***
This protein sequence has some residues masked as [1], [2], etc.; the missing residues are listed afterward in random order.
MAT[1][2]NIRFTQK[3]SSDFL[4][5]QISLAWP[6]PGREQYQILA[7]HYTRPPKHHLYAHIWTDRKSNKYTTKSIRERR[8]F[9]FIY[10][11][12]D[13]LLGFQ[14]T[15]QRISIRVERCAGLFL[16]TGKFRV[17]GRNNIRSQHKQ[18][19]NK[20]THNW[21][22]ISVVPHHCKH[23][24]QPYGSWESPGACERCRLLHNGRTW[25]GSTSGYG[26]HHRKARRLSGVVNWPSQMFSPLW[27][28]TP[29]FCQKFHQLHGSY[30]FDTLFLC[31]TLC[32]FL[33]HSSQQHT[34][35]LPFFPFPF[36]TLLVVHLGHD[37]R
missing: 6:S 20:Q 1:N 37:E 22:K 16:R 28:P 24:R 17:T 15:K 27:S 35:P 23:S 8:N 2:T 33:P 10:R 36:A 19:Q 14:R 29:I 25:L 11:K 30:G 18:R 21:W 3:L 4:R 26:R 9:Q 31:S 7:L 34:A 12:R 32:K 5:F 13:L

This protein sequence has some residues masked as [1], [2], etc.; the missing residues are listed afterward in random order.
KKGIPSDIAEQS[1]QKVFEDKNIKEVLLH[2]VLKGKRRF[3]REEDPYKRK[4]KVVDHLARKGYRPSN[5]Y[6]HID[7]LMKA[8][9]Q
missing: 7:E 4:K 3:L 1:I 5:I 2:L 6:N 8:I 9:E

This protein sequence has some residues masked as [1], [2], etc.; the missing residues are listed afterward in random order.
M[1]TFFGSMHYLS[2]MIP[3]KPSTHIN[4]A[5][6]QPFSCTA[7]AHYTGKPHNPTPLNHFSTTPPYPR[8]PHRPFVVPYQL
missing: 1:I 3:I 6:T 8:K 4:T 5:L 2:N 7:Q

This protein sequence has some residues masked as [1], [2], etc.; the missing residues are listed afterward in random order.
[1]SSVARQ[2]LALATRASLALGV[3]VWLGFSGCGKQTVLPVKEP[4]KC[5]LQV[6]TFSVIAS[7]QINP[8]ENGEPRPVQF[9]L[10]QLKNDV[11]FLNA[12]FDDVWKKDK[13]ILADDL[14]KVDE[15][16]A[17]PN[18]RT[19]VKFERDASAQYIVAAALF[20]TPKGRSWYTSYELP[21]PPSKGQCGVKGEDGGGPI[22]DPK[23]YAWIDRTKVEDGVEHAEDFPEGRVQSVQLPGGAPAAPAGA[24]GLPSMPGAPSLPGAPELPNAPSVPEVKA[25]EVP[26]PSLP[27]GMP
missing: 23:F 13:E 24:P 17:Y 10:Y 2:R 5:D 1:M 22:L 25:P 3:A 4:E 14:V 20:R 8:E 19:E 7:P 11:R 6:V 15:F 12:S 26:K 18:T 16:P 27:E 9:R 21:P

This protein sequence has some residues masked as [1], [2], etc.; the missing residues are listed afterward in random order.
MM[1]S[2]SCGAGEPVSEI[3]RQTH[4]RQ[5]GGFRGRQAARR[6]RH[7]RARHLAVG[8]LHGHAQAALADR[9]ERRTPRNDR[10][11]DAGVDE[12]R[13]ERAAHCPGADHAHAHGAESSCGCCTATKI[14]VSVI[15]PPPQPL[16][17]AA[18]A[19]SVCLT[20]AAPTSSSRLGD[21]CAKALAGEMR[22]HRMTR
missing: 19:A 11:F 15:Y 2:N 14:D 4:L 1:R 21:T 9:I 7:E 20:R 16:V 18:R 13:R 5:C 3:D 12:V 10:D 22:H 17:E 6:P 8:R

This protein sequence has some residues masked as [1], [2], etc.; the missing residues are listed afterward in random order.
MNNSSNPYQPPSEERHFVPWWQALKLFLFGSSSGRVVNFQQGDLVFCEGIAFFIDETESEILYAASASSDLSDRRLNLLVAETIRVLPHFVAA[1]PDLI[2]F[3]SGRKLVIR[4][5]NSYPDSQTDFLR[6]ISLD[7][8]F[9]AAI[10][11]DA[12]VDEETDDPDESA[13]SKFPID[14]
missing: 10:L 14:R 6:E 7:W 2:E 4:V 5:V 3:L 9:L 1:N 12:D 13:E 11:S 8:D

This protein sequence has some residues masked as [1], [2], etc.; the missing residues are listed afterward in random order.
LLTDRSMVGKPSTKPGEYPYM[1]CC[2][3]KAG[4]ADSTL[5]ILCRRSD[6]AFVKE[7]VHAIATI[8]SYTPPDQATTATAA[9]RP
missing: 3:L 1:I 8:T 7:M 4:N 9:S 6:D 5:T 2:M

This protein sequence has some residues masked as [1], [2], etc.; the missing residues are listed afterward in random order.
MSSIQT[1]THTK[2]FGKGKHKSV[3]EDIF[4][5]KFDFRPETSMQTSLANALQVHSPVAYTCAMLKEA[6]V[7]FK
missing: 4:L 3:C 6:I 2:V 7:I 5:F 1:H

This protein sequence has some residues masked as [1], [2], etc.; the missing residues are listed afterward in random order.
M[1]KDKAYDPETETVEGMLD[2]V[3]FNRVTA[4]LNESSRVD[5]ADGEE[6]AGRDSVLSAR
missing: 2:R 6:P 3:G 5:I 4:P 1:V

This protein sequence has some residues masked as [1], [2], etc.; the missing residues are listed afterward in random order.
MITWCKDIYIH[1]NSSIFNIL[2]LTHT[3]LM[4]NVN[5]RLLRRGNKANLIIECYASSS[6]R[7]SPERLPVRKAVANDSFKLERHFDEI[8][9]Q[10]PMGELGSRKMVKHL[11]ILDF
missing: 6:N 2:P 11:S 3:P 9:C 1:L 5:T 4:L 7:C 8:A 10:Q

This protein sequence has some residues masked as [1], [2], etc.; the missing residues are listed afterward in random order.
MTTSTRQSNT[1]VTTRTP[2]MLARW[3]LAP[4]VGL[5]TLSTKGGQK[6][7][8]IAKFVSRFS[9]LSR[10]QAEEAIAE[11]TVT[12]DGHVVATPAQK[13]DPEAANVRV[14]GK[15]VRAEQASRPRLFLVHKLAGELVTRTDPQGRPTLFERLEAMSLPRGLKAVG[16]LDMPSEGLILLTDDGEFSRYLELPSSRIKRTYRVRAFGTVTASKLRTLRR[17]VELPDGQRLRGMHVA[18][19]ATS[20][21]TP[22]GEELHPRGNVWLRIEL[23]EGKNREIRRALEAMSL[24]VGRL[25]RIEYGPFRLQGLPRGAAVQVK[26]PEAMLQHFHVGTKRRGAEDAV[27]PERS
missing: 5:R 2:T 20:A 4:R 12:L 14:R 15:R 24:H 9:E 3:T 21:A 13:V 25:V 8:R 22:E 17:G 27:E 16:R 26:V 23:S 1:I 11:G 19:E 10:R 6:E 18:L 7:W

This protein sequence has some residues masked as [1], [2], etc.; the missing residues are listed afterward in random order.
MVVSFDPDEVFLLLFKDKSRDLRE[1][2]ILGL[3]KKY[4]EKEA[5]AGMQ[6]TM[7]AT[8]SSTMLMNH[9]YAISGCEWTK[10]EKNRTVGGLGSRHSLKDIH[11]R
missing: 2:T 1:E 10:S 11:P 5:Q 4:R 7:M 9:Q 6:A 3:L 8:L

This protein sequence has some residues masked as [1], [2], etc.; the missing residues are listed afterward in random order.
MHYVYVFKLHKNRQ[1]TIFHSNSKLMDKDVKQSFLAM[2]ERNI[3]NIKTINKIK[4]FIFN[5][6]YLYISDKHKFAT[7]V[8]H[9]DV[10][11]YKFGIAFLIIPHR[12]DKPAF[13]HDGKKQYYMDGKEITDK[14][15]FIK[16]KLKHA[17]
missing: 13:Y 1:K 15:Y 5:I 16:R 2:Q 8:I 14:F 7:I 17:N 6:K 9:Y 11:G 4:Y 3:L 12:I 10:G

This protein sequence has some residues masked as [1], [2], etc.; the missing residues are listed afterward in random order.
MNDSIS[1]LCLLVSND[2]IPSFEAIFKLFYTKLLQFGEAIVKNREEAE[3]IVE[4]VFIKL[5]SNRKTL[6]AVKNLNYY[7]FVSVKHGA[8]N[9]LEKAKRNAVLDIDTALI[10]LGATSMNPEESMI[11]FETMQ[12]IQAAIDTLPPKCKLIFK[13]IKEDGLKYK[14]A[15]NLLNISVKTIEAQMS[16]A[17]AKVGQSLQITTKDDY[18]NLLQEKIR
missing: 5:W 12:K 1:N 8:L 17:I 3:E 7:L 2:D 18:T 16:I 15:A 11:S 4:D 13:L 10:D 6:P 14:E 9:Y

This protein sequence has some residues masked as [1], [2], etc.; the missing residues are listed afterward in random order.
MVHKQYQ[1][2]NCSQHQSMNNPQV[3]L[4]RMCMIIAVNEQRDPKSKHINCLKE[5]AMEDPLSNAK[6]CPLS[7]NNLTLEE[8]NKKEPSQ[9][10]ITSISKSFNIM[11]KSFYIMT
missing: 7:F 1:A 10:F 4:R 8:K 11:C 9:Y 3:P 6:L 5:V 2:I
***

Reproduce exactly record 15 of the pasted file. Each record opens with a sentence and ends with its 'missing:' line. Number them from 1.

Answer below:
This protein sequence has some residues masked as [1], [2], etc.; the missing residues are listed afterward in random order.
MVHKQYQ[1][2]NCSQHQSMNNPQV[3]L[4]RMCMIIAVNEQRDPKSKHINCLKE[5]AMEDPLSNAK[6]CPLS[7]NNLTLEE[8]NKKEPSQ[9][10]ITSISKSFNIM[11]KSFYIMT
missing: 7:F 1:A 10:F 4:R 8:K 11:C 9:Y 3:P 6:L 5:V 2:I